ever after high

In ALL, MOVIES, SUGAR & SPICE by Stephanie Klein

Ever After High, The Netflix Original Series!Netflix sent me a box of #StreamTeam goodies to throw an Ever After High viewing party this month, and it has been on my to-do list all month. It didn’t happen, but here’s what did: Abigail opened the box, and Lucas made a verb out of it. “It’s an unboxing, Mama.” Yup, that’s one too many YouTube videos in his life. Abigail tore her way through the goods, then stole away beneath the dining room table, where she found a natural DIVISION LINE and made it one between Rebels and Royals, then asked me to write labels for each side. The photo pretty much says it all. (I totally “ran away from home” and camped out beneath our dining room table, too. Though I did so with Jam for Frances. I believe there’s a magical world that lives beneath tables, because when you’re a kid, it’s all yours. Parents usually don’t get down that low, or want to fit, especially when there’s the option of chairs. But I totally see the appeal, even now, as an adult. The dining room especially because to children, it’s usually off-limits).

Ever After High: Welcome to Ever After High, a boarding school for teens destined to follow in their famous parents’ fairytale footsteps. Only this is high school, and that spells drama. Some, like Apple White, Daring Charming and Blondie Lockes, embrace their “happily ever afters,” while others, like Raven Queen and Cedar Wood, choose to rewrite their stories — which could change the fate of every one else at school.

My lowdown: I love the whole debate on Chance vs. Choice, Free Will vs. Fate. Here, it’s Royal vs. Rebel. My high school yearbook quote right beneath my winged hair photo? “Destiny is not a matter of chance; it is a matter of choice. It is not a thing to be waited for, it is a thing to be achieved’ William Jennings Bryan.

Remember 'running away' to your own island, beneath the dining room table and feeling like a rebel?

Viewing the pilot episode fanned some creative flames. How original this idea is, and how awesome it was to see it on the screen. The teenage children of fairytale characters, all in boarding school together, some eager to follow in their royal parents’ footsteps, as is Snow White’s daughter “Apple,” while others want to come out from their parents’ shadows and be seen for who they are as individuals, and some who downright want to change the course of their lives (which may impact others’ happy endings). Only, poor Prince Charming. In modern tales, he’s always such a douche.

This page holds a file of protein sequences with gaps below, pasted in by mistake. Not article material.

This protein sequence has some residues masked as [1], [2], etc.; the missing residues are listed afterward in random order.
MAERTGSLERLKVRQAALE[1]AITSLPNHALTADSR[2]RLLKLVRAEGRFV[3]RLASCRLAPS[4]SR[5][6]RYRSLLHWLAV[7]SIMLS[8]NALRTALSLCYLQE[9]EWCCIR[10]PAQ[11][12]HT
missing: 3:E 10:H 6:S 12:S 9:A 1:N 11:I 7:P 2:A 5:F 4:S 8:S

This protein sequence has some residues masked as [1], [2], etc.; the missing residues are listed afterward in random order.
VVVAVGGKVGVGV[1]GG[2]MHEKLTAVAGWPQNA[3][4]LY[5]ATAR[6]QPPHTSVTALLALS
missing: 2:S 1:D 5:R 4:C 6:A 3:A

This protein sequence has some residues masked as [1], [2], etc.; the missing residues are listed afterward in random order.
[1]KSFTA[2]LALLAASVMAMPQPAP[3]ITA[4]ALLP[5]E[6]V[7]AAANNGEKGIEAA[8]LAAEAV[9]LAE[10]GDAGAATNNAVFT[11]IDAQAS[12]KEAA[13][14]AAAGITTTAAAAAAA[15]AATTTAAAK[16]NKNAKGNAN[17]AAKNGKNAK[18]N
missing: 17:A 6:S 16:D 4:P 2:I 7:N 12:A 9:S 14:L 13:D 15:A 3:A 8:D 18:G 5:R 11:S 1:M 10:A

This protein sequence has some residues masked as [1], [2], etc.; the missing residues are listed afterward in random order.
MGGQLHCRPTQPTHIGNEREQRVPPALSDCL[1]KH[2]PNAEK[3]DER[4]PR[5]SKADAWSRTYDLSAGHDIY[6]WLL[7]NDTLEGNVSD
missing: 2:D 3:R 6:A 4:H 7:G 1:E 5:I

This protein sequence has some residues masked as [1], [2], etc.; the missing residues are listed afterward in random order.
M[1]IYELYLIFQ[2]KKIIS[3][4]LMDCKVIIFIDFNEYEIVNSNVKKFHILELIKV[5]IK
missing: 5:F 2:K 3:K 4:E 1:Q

Side Salad Note: One of these days there’s going to be an episode (not really, I’m making this up) revealing that the ugly stepsister from Cinderella’s tale was actually the most selfless kindly human being we could’ve known. And that Cinderella was actually in need of meds, that’s all. That’s why she was always losing shit, running from clocks all paranoid, drumming up a fairy godmother, and talking to the birds and squirrels. Yeah, I’d make one hell of a children’s book author.

I handed my young Rebel a sparkly feather pen and a sparkly notebook pad, which I inscribed with these words:

Feel the rain on your skin
No one else can feel it for you
Only you can let it in
No one else, no one else
Can speak the words on your lips
Drench yourself in words unspoken
Live your life with arms wide open
Today is where your book begins
The rest is still unwritten…

“Unwritten” by Natasha Bedingfield
Why your daughter should watch Ever After High on Netflix

I can’t imagine there are ANY children on Team Royal. Doesn’t everyone want to be a Rebel? Though, by that logic, wouldn’t it stand that to be Team Royal is actually being a Rebel?

Themes: Destiny, Fate, Prophecy, Conformity, Rebels, Royals, Genealogy (Family Tree), Wheel of Fortune, Fortune Tellers, Fairytale, Fractured Fairytale, Individualism

As a Netflix #StreamTeam member, I receive a complimentary subscription to Netflix in exchange for sharing one post each month about Netflix movies and TV Shows, though I often share more often because, let’s face it, I own the verb “over-share.” As always, all opinions are mine, though you’re welcome to agree with me. Or not.